Dr. Joyce Poole, Scientific Director of ElephantsVoices says, “Over the years I often observed a particular elephant’s contact call answered excitedly by one family member, yet a second contact call was answered by a different elephant. Meanwhile, the rest of the family might disregard the calling individual altogether. Being intelligent, socially complex animals, I have long wondered whether elephants are able to address one another by name. This study, using machine learning, shows they can!”  

Another particularly interesting aspect the researchers discovered is that, unlike in dolphins and parrots, elephant names did not appear to be imitations of the receiver’s own vocalisations. The ability to name individuals, objects, or ideas without relying on imitation is an important feature of human language. It vastly expands our vocal repertoire by allowing us to talk about things that don’t make any imitable sound.

Says Professor George Wittemyer, senior author of the study, “We know elephants are highly communicative. The evidence provided here that elephants use non-imitative sounds to label others indicates they have the ability for abstract thought”.

Besides their intelligence, elephants are highly communicative © Robbie Labanowski/Save the Elephants

These findings pave the way for a deeper understanding of elephant cognition, offering invaluable insights for their conservation. By unlocking the secrets of elephant communication, we gain unprecedented access to the inner workings of elephant minds, potentially fostering better conservation strategies for these majestic creatures. 

Says Dr Pardo. “This opens up exciting new avenues of inquiry about the evolution of language. Our conclusions about the role of imitation in elephant names are still very preliminary, but if further research substantiates the idea that elephants can invent arbitrary names for one another, it will raise fascinating questions about why humans and elephants have evolved such a uniquely flexible means of communicating.”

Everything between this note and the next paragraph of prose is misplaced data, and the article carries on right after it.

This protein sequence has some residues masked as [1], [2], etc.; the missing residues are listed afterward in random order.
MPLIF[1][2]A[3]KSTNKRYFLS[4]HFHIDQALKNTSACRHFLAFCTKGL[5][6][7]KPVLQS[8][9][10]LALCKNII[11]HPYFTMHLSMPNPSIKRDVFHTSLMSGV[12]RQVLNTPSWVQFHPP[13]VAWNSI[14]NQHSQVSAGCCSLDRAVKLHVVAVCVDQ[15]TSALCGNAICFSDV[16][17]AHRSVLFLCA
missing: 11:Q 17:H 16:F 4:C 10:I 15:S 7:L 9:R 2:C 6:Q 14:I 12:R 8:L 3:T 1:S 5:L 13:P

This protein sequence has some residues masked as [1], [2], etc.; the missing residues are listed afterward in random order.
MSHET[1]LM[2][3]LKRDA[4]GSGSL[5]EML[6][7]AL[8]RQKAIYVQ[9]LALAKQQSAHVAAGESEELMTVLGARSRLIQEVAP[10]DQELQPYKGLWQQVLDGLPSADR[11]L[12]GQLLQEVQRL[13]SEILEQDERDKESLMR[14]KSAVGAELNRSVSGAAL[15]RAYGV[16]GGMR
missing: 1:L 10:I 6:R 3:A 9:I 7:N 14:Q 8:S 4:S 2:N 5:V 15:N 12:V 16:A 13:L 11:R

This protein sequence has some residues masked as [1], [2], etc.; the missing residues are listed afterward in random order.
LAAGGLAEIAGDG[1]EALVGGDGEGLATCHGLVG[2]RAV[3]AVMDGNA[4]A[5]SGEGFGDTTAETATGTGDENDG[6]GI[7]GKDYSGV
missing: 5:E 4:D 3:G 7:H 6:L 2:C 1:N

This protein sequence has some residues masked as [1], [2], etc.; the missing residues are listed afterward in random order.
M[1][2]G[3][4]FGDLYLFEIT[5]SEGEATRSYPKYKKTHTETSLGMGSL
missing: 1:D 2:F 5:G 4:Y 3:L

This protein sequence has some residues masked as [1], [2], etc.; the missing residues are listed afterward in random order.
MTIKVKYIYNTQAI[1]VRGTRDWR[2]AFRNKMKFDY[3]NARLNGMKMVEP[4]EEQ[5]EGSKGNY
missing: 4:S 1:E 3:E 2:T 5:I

Says Wittemyer, “Elephant vocalisations are incredibly information rich, making it quite challenging for us to decode the meaning of their communications. This has literally limited our ability to understand elephants, perhaps in part leading to the challenges we are having with their protection. Unlocking their communication can open doors to understanding the way elephant minds work.”

Save the Elephants’ CEO, Frank Pope, says: “Elephants are separated from humans by a hundred million years of evolution, yet we have converged on many aspects of our lives. We live for similar periods, in extended family units with rich social lives, underpinned by highly developed brains. AI is helping to open up a new frontier in our understanding of the natural world; that elephants use names for one another is likely only the start of the revelations to come.” 

To read the paper, African elephants address one another with individually specific name-like calls, click here.

Key results of the study:

  • Scientists have uncovered a distinctive “vocal label” in elephant calls, similar to a name
  • Unlike other nonhuman species with names, African elephants seem to address each other without copying the receiver’s calls
  • When ‘vocal labels’ were played back, elephants responded energetically to those addressed to them, approaching the source and vocalising in response.
  • ‘Vocal labels’ were more common among elephants communicating over long distances or adults addressing calves than among adults addressing each other at close distance. They were also more likely to be produced by adults than by juveniles, suggesting that it may take elephants several years to learn to address one another by name